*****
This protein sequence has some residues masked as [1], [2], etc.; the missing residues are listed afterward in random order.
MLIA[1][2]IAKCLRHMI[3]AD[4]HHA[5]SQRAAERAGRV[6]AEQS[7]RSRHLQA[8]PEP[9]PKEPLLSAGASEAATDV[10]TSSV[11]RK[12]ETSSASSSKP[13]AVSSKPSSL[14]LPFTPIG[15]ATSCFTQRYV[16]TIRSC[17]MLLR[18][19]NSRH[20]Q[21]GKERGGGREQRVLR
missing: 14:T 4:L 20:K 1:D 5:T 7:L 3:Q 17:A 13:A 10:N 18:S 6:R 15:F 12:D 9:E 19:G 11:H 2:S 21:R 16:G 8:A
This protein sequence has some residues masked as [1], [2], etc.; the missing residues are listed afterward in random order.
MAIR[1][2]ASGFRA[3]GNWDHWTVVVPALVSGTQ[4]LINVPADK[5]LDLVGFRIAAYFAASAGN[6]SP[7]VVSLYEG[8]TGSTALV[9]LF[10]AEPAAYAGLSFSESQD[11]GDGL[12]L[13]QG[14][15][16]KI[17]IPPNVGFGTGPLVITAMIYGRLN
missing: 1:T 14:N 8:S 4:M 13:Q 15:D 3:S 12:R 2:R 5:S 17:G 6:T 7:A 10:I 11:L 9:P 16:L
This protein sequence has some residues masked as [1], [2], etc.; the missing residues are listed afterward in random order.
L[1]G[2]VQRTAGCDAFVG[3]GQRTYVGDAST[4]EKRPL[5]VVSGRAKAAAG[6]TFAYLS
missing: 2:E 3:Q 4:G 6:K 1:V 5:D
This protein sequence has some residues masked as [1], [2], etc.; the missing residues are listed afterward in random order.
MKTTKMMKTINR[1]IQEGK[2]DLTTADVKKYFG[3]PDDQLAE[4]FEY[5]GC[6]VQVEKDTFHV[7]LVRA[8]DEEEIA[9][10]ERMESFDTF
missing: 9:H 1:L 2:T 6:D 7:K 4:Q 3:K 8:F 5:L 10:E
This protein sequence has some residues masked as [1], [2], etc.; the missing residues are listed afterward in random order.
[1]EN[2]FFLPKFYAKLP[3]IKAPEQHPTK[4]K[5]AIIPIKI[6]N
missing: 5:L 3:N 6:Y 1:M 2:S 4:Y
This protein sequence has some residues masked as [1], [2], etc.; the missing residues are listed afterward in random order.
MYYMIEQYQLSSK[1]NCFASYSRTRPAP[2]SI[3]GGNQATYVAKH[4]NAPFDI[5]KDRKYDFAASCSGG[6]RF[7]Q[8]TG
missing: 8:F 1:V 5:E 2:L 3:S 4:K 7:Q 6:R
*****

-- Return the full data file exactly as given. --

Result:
This protein sequence has some residues masked as [1], [2], etc.; the missing residues are listed afterward in random order.
MLIA[1][2]IAKCLRHMI[3]AD[4]HHA[5]SQRAAERAGRV[6]AEQS[7]RSRHLQA[8]PEP[9]PKEPLLSAGASEAATDV[10]TSSV[11]RK[12]ETSSASSSKP[13]AVSSKPSSL[14]LPFTPIG[15]ATSCFTQRYV[16]TIRSC[17]MLLR[18][19]NSRH[20]Q[21]GKERGGGREQRVLR
missing: 14:T 4:L 20:K 1:D 5:T 7:L 3:Q 17:A 13:A 10:N 18:S 6:R 15:F 12:D 9:E 19:G 11:H 2:S 21:R 16:G 8:A
This protein sequence has some residues masked as [1], [2], etc.; the missing residues are listed afterward in random order.
MAIR[1][2]ASGFRA[3]GNWDHWTVVVPALVSGTQ[4]LINVPADK[5]LDLVGFRIAAYFAASAGN[6]SP[7]VVSLYEG[8]TGSTALV[9]LF[10]AEPAAYAGLSFSESQD[11]GDGL[12]L[13]QG[14][15][16]KI[17]IPPNVGFGTGPLVITAMIYGRLN
missing: 1:T 14:N 8:S 4:M 13:Q 15:D 3:S 12:R 2:R 5:S 17:G 6:T 7:A 10:I 11:L 9:P 16:L
This protein sequence has some residues masked as [1], [2], etc.; the missing residues are listed afterward in random order.
L[1]G[2]VQRTAGCDAFVG[3]GQRTYVGDAST[4]EKRPL[5]VVSGRAKAAAG[6]TFAYLS
missing: 2:E 3:Q 4:G 6:K 1:V 5:D
This protein sequence has some residues masked as [1], [2], etc.; the missing residues are listed afterward in random order.
MKTTKMMKTINR[1]IQEGK[2]DLTTADVKKYFG[3]PDDQLAE[4]FEY[5]GC[6]VQVEKDTFHV[7]LVRA[8]DEEEIA[9][10]ERMESFDTF
missing: 9:H 1:L 2:T 6:D 7:K 4:Q 3:K 8:F 5:L 10:E
This protein sequence has some residues masked as [1], [2], etc.; the missing residues are listed afterward in random order.
[1]EN[2]FFLPKFYAKLP[3]IKAPEQHPTK[4]K[5]AIIPIKI[6]N
missing: 5:L 3:N 6:Y 1:M 2:S 4:Y
This protein sequence has some residues masked as [1], [2], etc.; the missing residues are listed afterward in random order.
MYYMIEQYQLSSK[1]NCFASYSRTRPAP[2]SI[3]GGNQATYVAKH[4]NAPFDI[5]KDRKYDFAASCSGG[6]RF[7]Q[8]TG
missing: 8:F 1:V 5:E 2:L 3:S 4:K 7:Q 6:R